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MCEDC: A Little History (Part 3 of 3)

As the 2000s rolled on, the MCEDC kept focused on its mission of recruiting and retaining jobs in Marshall County.  After a comprehensive Capital Fundraising Campaign that wrapped up in 2001, the organization had the private funding to take on a new roll in the community:  Workforce Development.  Workforce Development became the third leg of our stool and the staff and board looked for ways to partner with local education providers to provide the training that the local business community needed.

In 2004, the all but defunct Marshall County Manufacturers Association was revived and became the mechanism to bring training providers and manufacturers together.  Since then, the MCMA is as strong as ever and works in partnership with the MCEDC to help ascertain the needs business have and provide a unified voice for them in the community.  

New companies located in the area, existing industries grew and expanded and the MCEDC became that link for educators and business people to talk.  In 2008, the MCEDC sponsored a major strategic planning initiative for Marshall County.  Stakeholders, local civic and business leaders came together and developed a comprehensive plan called Vision Marshall which was a roadmap for Marshall County to envision what it could and should be in the future.  Many of the tenants of the plan were adopted and it remains a great example of community cooperation. 

Since the economic downturn beginning in late 2008, Marshall County has seen a couple major layoffs and higher unemployment rates.  The unemployment rate went from a low of 2.5% in early 2008 to 10.0% in mid-2009.  Shifts like that have major impacts on the community.  Since 2012 our unemployment has leveled off in the 5.5% - 6.5% range which while not ideal, is still manageable.  Our civilian labor pool is growing and that is good despite what the unemployment rate is.  The MCEDC has been able to put new companies in vacant facilities like Pinnacle Manufacturing which located in the former Homes of Legends building and Southern Parallel which located in the Bowater facility which shut down in 2009.  In 2012, Newman Technology announced it would build a $20M facility and employ about 60 people.  The Tier One Honda supplier just wrapped up a $29M expansion and is on tract to employ almost 300 by the spring of 2015.  As stated before, such is the cycle of economic development and why it is important to have an organization focused on building the partnerships necessary to keep this cycle flowing.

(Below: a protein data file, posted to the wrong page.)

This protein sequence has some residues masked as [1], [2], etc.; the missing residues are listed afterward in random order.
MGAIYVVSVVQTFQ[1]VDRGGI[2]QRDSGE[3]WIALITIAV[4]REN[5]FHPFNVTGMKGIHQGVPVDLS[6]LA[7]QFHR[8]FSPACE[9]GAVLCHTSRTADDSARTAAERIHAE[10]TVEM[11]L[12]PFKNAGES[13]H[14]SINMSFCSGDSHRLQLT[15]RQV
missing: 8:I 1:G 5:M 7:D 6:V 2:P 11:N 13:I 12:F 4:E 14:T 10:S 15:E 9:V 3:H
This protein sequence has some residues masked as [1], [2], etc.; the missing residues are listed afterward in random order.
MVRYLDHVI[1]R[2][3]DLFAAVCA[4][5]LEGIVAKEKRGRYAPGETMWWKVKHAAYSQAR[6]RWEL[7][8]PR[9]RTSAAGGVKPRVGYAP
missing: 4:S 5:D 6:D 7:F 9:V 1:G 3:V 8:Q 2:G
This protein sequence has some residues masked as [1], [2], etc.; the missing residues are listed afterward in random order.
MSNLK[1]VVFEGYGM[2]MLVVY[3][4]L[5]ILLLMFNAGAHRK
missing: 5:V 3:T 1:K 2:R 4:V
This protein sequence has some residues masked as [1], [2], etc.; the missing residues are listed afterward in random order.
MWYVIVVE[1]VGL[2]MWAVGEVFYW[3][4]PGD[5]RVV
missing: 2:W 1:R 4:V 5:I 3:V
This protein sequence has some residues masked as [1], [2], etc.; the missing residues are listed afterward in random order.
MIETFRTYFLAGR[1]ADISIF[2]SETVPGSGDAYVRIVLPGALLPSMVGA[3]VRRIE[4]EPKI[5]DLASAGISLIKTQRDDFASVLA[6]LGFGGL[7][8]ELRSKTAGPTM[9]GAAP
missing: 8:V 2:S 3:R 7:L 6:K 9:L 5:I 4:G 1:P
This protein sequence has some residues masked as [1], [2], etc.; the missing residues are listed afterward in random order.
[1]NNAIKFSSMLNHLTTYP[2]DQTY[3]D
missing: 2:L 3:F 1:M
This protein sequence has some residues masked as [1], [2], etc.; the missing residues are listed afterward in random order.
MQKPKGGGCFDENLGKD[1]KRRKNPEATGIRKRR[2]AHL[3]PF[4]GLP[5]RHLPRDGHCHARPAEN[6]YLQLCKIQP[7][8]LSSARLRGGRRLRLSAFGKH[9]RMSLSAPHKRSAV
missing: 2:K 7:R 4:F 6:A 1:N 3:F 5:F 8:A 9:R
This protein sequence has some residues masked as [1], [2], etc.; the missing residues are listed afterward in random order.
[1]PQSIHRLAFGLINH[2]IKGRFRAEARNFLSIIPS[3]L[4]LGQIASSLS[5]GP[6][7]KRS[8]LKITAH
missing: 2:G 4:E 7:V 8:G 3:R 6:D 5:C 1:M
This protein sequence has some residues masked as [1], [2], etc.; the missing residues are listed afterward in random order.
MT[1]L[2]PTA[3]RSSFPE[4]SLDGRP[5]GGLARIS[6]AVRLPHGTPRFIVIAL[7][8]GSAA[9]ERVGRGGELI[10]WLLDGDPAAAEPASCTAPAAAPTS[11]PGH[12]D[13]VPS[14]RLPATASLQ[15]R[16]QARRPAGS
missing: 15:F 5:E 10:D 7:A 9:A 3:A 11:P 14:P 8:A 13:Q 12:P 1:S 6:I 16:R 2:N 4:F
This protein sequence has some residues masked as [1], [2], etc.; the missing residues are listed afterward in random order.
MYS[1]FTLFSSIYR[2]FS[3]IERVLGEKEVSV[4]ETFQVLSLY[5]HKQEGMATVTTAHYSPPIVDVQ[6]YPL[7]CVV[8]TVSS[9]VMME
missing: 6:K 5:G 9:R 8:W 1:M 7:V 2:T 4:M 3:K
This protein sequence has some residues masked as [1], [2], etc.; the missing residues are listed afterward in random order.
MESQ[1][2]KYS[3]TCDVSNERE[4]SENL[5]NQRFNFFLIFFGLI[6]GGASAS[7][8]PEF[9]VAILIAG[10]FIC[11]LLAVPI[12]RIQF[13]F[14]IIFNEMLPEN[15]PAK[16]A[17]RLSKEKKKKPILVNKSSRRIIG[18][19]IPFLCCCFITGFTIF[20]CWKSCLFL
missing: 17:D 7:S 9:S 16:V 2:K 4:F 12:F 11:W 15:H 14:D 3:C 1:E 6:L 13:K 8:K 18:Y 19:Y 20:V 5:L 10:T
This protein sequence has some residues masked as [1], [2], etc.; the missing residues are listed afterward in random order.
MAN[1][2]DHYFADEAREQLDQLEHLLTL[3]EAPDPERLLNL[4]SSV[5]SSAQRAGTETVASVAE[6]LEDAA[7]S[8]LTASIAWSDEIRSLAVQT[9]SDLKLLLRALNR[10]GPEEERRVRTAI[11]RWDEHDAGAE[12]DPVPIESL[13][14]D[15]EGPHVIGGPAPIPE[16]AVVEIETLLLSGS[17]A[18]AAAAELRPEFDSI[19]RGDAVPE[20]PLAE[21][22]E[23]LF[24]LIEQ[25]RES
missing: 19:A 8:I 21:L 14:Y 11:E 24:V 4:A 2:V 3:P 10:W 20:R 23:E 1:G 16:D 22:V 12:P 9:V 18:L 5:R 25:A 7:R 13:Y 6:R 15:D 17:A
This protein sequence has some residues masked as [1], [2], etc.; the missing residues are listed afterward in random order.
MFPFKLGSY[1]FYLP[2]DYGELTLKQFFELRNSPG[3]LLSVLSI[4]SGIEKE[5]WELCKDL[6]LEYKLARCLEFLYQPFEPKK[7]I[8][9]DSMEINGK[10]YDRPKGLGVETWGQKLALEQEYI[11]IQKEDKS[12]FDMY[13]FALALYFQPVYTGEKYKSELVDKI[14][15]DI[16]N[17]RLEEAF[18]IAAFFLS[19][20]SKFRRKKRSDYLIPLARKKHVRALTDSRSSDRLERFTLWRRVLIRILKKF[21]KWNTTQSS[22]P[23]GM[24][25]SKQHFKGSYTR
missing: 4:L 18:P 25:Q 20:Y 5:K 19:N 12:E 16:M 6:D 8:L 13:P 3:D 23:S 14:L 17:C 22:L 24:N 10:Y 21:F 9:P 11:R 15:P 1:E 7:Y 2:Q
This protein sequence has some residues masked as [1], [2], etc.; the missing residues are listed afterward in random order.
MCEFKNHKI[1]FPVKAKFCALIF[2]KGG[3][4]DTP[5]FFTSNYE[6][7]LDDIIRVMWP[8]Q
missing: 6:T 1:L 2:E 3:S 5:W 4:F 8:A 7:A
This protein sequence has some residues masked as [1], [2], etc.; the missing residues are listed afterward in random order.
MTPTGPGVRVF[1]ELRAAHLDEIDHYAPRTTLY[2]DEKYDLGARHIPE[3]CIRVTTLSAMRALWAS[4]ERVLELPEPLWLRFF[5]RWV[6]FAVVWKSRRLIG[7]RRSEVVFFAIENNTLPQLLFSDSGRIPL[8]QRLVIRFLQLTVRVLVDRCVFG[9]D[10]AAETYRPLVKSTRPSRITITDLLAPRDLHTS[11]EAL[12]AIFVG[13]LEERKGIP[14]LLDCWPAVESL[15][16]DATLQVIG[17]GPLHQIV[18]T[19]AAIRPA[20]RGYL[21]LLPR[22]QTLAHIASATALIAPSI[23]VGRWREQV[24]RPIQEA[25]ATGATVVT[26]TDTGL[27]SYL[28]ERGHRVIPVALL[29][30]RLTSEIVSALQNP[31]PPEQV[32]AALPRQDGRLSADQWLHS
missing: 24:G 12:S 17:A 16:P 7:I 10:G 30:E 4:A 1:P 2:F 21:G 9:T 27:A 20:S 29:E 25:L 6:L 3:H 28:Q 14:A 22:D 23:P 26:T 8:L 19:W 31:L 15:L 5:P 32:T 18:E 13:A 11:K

#MARSHALLMADE is Here!
MCEDC: A Little History (Part 2 of 3)

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Tuesday, 19 November 2019

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Marshall County Economic Development Council
2208 Ringold Street, Suite    1-A   |   Guntersville,    AL    35976   |   256-582-5100   |   info@marshallteam.org